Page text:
History of Film: Lawrence of Arabia by Omer M. Mozaffar at Movie Mezzanine


This is the second article by Omer M. Mozaffar mentioned in this week – I don’t think I’ve ever shared anything by him before, but he’s definitely on my radar now. I’ve been enjoying all of the entries in Movie Mezzanine’s “History of Film” series, but this is easily one of the best ones yet. Mozaffar covers all the reasons why Lawrence of Arabia is such an astounding movie, and yet also points out many of the negative ways of looking at the Arab world that the film perpetuates, and in some ways even created. It’s a very nuanced look at the most nuanced of epics.

All of them. Forget all the other movies ever made. David Lean’s Lawrence of Arabia is the reason we go to the cinema. All the great works of art take us somewhere; this movie is one of the greatest objects in the greatest of crafts. Every time we face a screen, to watch television, to watch a picture, we hope to recapture what this film gives us. Choose blasphemy by screening the movie on a small cell phone and we will see a fantastic story about a transforming man. Watch the film on the largest screen we can find — with a corresponding sound system — and we will transport to a world of excitement, mystery, humor and drama. Every frame, every movement, every note in this film is a thing of ambition and beauty.

The Coen Brothers: American Independents, Part 1 by Teo Bugbee at


Teo Bugbee starts a series on the Coen Brothers (possibly my favorite living filmmakers), and if the rest of the series is as good and thought-provoking as this one, we’re in for a good time. The second entry has been posted, but I haven’t had time to read it yet.

The Coens’ debut film, “Blood Simple,” was called a neo-noir at the time of its release, a label that placed the film in the context of the noir fad that was passing through Hollywood in the early 1980s, but “Blood Simple” was unusual among its contemporaries, even the good ones like “Body Heat.” Much as “Blood Simple” is a riff on the noir genre, it doesn’t settle for imitating its predecessors. It’s as suspenseful as a Hitchcock, as emotionally engaging as a Wilder. It’s deconstruction from the inside, a film that comments on genre by embodying the genre completely.

A Few More…

Not Cinema

Different Rules Apply by Matt Zoller Seitz at


I could’ve thrown this in as an addition link under my top entry, as it’s somewhat related to the Ferguson situation, but it’s really worth its own featured spot. Seitz is a film critic, and is a film site, but this piece has nothing to do with film. It’s a personal story that Seitz has never told publicly before, but this was the right time. It’s a powerful look at white privilege from someone who has benefited from it, and knows very pointedly how he does.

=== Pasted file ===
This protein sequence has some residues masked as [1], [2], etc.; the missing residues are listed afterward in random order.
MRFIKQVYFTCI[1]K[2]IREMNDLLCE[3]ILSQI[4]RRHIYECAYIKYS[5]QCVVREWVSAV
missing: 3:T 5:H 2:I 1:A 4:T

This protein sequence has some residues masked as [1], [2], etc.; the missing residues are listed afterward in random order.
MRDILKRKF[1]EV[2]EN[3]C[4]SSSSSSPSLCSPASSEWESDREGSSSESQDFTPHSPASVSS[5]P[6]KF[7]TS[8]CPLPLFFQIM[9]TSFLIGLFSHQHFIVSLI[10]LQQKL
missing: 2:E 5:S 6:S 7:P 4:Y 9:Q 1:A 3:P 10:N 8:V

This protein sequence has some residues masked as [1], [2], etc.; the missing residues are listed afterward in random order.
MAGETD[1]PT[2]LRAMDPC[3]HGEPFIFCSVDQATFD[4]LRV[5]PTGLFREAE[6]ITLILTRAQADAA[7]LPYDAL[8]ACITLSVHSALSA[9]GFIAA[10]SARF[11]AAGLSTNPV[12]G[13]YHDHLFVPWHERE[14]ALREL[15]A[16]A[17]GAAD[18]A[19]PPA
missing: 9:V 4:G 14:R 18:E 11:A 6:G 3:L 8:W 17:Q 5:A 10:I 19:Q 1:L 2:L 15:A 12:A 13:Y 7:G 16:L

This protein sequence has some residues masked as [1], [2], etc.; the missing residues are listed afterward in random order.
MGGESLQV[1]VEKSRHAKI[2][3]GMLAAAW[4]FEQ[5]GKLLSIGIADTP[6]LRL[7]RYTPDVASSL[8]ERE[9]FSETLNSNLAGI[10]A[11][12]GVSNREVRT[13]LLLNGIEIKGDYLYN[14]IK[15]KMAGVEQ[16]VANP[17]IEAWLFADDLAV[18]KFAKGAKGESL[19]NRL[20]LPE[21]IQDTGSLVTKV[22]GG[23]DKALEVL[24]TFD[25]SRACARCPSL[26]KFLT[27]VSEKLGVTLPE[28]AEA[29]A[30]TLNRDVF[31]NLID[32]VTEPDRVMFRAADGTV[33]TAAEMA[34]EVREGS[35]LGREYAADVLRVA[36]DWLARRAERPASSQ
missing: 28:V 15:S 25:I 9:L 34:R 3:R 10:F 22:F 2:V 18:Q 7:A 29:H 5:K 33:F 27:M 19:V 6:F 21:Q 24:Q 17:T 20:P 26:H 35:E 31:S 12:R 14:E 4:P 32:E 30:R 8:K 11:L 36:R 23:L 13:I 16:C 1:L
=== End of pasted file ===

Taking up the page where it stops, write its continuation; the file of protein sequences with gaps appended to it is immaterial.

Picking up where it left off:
Sometimes police brutality happens without anyone outside the community knowing about it […] Sometimes, as in the case of Ferguson, it snowballs into something bigger. And when that happens, somehow the nation riles itself up in a paroxysm of outrage for a week or maybe a month, deepening already fathomless left wing/right wing divide, until finally everybody just collectively shrugs and shakes their heads and says, “Terrible thing, terrible thing, nothing can be done, way of the world” and gets on with the mundane daily business of life. And then it happens again, and the process repeats. The liberal outrage. The lock-’em-up-or-run-’em-over backlash. The macho racist blustering. The transparent bureaucratic face-saving tricks. The commissions and panels and trials. The forgetting.

We have to stop the cycle long enough to realize that what we are really shrugging off is racial inequality. This is not: “Well, if ya factor out race, it’s a class thing.” We all know in our hearts that that is, at best, only partly true. The full truth must include the acknowledgement that if you’re white, different rules apply.

Adult Fiction? by Teresa Michals at Inside Higher Ed


In the wake of the hubbub a few months ago about YA novels and whether adults should be ashamed to read them, Teresa Michals points out that the distinction between novels for youth and novels for adults is relatively new, a product of early 20th-century literary modernism. Before that, everyone read everything, and it was expected that they would. This is a big part of why I dislike the entire label of YA – it’s a marketing thing that’s not really indicative of anything substantial.

Whatever you think of YA’s mixed-age readership, there is one thing you should know: there is no 3,000-year history of fiction written for adults. There is barely a 100-year history of such fiction. The adult novel is a relatively new invention, one that is not much older than YA itself. So all the adults now skulking or striding proudly down the ever-expanding YA aisle are not in fact breaking with a long tradition of adult reading. If we look back a couple of centuries, we find that in many ways YA’s mixed-age readership is perfectly normal for the Anglo-American novel. Fiction about young people triumphing over adversity in morally satisfying ways has long been default reading for people of any age who read fiction at all.

The Pleasure of Reading to Impress Yourself by Rebecca Mead at the New Yorker


If it’s okay for adults to read YA, then it’s also okay for young people to read classics for pleasure. It’s pretty common these days to see people arguing that people should read whatever they want in an attempt to do away with the stigma of the “guilty pleasure”, but Mead’s article is a good corrective as that mindset makes it very easy to assume that anyone reading Joyce or Tolstoy is doing it out of some perceived obligation rather than because they find it enjoyable. People get joy out of all kinds of things, and Mead’s argument against the idea of the “guilty pleasure” from the challenging side of literature is welcome.